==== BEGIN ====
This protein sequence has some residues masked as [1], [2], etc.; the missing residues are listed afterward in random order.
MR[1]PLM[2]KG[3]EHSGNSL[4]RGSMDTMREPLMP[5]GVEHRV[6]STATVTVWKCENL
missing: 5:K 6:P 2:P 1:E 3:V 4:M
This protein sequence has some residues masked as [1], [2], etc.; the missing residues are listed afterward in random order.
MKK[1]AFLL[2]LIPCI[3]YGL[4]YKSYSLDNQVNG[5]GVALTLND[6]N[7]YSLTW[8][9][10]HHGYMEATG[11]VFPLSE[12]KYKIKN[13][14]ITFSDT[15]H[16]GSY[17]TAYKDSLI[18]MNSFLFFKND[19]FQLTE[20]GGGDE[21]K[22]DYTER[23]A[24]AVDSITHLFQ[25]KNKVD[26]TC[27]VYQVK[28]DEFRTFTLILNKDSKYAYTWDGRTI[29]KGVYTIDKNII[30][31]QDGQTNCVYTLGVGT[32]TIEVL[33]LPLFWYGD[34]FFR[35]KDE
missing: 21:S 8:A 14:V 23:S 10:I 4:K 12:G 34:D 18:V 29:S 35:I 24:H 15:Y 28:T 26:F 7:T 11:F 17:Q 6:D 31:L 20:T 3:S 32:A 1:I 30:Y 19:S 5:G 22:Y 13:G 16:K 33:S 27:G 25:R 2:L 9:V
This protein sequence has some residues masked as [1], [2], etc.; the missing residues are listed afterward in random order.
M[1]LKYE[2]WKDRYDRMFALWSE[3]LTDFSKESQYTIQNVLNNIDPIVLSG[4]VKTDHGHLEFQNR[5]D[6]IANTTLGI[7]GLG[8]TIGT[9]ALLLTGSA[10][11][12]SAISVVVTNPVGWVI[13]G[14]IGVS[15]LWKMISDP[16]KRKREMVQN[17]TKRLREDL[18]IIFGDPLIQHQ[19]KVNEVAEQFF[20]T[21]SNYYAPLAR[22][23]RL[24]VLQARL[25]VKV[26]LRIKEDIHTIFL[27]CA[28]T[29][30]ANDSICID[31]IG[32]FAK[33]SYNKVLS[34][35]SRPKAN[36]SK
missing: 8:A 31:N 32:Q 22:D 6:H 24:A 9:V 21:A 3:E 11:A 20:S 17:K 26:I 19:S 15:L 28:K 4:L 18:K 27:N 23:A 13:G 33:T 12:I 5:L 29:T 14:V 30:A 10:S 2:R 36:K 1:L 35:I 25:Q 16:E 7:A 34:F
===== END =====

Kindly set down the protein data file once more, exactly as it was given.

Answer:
This protein sequence has some residues masked as [1], [2], etc.; the missing residues are listed afterward in random order.
MR[1]PLM[2]KG[3]EHSGNSL[4]RGSMDTMREPLMP[5]GVEHRV[6]STATVTVWKCENL
missing: 5:K 6:P 2:P 1:E 3:V 4:M
This protein sequence has some residues masked as [1], [2], etc.; the missing residues are listed afterward in random order.
MKK[1]AFLL[2]LIPCI[3]YGL[4]YKSYSLDNQVNG[5]GVALTLND[6]N[7]YSLTW[8][9][10]HHGYMEATG[11]VFPLSE[12]KYKIKN[13][14]ITFSDT[15]H[16]GSY[17]TAYKDSLI[18]MNSFLFFKND[19]FQLTE[20]GGGDE[21]K[22]DYTER[23]A[24]AVDSITHLFQ[25]KNKVD[26]TC[27]VYQVK[28]DEFRTFTLILNKDSKYAYTWDGRTI[29]KGVYTIDKNII[30][31]QDGQTNCVYTLGVGT[32]TIEVL[33]LPLFWYGD[34]FFR[35]KDE
missing: 21:S 8:A 14:V 23:S 10:I 4:K 12:G 34:D 18:V 29:S 35:I 24:H 15:Y 28:T 26:F 7:T 11:F 17:Q 6:D 31:L 20:T 3:S 32:A 1:I 30:Y 19:S 5:G 22:Y 13:G 16:K 33:S 27:G 25:R 2:L 9:V
This protein sequence has some residues masked as [1], [2], etc.; the missing residues are listed afterward in random order.
M[1]LKYE[2]WKDRYDRMFALWSE[3]LTDFSKESQYTIQNVLNNIDPIVLSG[4]VKTDHGHLEFQNR[5]D[6]IANTTLGI[7]GLG[8]TIGT[9]ALLLTGSA[10][11][12]SAISVVVTNPVGWVI[13]G[14]IGVS[15]LWKMISDP[16]KRKREMVQN[17]TKRLREDL[18]IIFGDPLIQHQ[19]KVNEVAEQFF[20]T[21]SNYYAPLAR[22][23]RL[24]VLQARL[25]VKV[26]LRIKEDIHTIFL[27]CA[28]T[29][30]ANDSICID[31]IG[32]FAK[33]SYNKVLS[34][35]SRPKAN[36]SK
missing: 8:A 31:N 32:Q 22:D 6:H 24:A 9:V 21:A 3:E 11:A 20:S 17:K 26:I 19:S 15:L 28:K 4:L 18:K 27:N 23:A 13:G 33:T 12:I 5:L 29:T 14:V 30:A 10:S 2:R 36:K 1:L 35:I 25:Q 16:E 7:A 34:F